Google and TiVo are teaming up for a new deal that'll put your clicking habits into the hands of advertisers. Before you grab the nearest "privacy violation" placard, though, check out the specifics of this arrangement -- it's probably far less invasive than what you're expecting.
Google and TiVo's Ad Data Deal
The Google-TiVo ad data deal, announced on Tuesday, is described as an "audience research agreement." In simple terms, TiVo will share anonymous viewing trends collected from its base of subscribers with Google. Google will use that data to help its advertisers understand who they're reaching -- and who they aren't -- when buying television ads through the company's AdWords TV Ads system.
"None of this is being used to actually target an individual," explains Google spokesperson Eric Obenzinger. "It's more about delivering more accurate reporting back to advertisers so they can inform their future budgeting decisions."
So what does the data actually include? First and foremost, absolutely nothing about who you are.
"When we say that this is all anonymous data, we mean that it is literally anonymous in the strictest definition of the term," says Todd Juenger, vice president & general manager of TiVo Audience Research & Measurement. "We don't collect anything about where it came from."
What TiVo does collect is a log of what commercials you watched and what commercials you skipped. It's like an advanced ratings system, taking TiVo's DVR functionality into account.
"We know that some set-top box out there pressed play on a certain network at a certain time -- then we know they hit fast-forward, hit pause, and hit play," Juenger says. "You do that across a million and a half set-top boxes, and you get a collective picture of what percentage of people were watching a certain commercial at a given time."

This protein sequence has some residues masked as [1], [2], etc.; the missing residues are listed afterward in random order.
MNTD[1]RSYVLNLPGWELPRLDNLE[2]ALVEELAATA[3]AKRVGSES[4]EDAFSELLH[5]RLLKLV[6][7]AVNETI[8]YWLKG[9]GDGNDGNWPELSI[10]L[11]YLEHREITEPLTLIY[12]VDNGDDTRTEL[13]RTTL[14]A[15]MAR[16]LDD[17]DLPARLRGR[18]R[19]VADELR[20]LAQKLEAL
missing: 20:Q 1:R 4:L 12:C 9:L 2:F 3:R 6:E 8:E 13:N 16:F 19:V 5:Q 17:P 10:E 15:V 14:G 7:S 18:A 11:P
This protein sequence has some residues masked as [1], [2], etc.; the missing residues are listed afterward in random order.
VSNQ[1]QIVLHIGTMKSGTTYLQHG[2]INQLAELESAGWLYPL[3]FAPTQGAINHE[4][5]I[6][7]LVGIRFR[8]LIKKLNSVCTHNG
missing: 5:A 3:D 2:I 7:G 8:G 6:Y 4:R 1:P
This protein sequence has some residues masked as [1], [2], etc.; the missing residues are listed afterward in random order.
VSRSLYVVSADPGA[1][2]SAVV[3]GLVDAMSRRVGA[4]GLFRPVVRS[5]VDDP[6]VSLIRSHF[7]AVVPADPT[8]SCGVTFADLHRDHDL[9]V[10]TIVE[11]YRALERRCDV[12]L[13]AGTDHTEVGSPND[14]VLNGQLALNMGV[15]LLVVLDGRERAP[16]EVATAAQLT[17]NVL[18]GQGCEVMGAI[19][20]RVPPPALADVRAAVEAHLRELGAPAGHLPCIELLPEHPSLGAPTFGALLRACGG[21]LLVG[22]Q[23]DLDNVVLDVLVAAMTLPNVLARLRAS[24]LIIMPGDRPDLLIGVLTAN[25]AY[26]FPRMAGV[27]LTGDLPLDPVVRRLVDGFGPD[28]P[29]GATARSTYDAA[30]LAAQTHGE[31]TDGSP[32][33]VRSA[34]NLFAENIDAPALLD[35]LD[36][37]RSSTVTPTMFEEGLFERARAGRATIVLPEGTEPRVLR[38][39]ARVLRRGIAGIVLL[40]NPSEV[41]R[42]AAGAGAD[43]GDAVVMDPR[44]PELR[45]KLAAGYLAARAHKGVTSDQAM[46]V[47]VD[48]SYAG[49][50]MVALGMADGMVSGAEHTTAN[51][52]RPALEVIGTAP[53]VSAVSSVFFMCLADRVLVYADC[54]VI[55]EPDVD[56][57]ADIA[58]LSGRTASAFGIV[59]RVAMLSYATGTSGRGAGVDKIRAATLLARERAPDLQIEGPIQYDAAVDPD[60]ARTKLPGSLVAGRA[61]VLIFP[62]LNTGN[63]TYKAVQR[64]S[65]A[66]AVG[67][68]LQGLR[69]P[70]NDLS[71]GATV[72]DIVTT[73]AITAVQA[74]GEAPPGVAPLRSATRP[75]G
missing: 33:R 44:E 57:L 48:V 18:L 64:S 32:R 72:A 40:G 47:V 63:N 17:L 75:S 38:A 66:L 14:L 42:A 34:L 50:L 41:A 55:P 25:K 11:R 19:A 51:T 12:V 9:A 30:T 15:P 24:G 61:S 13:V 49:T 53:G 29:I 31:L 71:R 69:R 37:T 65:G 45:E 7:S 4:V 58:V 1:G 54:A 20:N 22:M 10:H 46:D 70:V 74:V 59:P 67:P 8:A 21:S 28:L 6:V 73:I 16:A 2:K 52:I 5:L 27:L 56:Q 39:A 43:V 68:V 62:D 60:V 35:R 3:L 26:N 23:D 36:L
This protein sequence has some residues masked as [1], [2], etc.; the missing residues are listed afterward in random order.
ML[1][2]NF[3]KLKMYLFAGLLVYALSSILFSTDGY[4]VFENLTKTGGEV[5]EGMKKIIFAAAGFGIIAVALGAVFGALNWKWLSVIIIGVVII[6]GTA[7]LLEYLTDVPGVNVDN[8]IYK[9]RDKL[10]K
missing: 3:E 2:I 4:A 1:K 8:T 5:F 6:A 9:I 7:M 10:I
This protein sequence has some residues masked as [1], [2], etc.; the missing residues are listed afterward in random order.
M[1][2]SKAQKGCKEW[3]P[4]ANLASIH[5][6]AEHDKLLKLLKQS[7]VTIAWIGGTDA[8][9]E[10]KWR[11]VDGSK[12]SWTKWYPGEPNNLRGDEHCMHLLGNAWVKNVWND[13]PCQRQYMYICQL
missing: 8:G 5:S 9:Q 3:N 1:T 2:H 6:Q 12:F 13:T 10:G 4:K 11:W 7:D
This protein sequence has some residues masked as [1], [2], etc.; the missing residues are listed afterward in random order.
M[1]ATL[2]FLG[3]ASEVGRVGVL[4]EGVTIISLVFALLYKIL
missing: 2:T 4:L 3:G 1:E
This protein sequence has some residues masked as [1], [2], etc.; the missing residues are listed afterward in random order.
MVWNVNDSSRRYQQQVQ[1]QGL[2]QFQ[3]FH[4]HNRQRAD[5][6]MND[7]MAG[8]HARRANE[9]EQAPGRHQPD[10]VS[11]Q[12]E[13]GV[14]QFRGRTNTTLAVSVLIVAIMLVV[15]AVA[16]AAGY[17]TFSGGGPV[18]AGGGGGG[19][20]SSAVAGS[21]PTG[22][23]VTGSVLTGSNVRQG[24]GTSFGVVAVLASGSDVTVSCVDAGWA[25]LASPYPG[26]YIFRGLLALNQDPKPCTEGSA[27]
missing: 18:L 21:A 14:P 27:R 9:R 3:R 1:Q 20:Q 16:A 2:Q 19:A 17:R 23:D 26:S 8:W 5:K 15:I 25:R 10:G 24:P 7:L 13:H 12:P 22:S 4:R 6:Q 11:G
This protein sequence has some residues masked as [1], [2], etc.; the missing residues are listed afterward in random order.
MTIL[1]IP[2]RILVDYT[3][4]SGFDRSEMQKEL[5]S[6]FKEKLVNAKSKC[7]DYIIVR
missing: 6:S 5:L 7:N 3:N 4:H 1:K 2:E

Google's TV Ad Platform
Unlike with Google's more widely discussed Web-based advertising platforms, the data collected by TiVo won't result in any information being tied to your account or any contextual ads popping up on your system. In fact, the program is actually no different from what Google was already doing within its TV Ads division.
As Google's TV Ads site explains, advertisers using the platform already had access to second-by-second data collected by set-top boxes. Up until now, Google's Obenzinger says, that data was collected solely through a partnership with Dish Network. With the new deal, TiVo's data will be combined with Dish's to give advertisers a more detailed picture.
So, that's the truth about the Google-TiVo advertising deal -- not quite as scary as some preliminary stories might have led you to believe. If you're still flying your "Google Is Evil" flag, though, fear not: The power to opt out is completely in your hands. Just head over to TiVo's Web site and sign in to your account to change your privacy preferences.
And for a detailed look at Google's other ad-related ventures, click over to "Inside Google's Advertising Empire." Your personal tour awaits.